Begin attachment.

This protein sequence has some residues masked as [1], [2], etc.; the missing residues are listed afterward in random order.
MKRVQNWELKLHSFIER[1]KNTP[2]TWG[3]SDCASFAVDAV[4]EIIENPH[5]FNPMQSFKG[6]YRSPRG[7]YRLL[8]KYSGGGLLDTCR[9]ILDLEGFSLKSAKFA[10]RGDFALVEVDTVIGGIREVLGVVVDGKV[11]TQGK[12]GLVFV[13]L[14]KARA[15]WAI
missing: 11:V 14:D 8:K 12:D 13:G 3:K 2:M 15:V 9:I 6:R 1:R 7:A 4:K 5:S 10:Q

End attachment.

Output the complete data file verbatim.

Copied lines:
This protein sequence has some residues masked as [1], [2], etc.; the missing residues are listed afterward in random order.
MKRVQNWELKLHSFIER[1]KNTP[2]TWG[3]SDCASFAVDAV[4]EIIENPH[5]FNPMQSFKG[6]YRSPRG[7]YRLL[8]KYSGGGLLDTCR[9]ILDLEGFSLKSAKFA[10]RGDFALVEVDTVIGGIREVLGVVVDGKV[11]TQGK[12]GLVFV[13]L[14]KARA[15]WAI
missing: 11:V 14:D 8:K 12:D 13:G 3:K 2:M 15:V 9:I 6:R 1:R 7:A 4:K 5:S 10:Q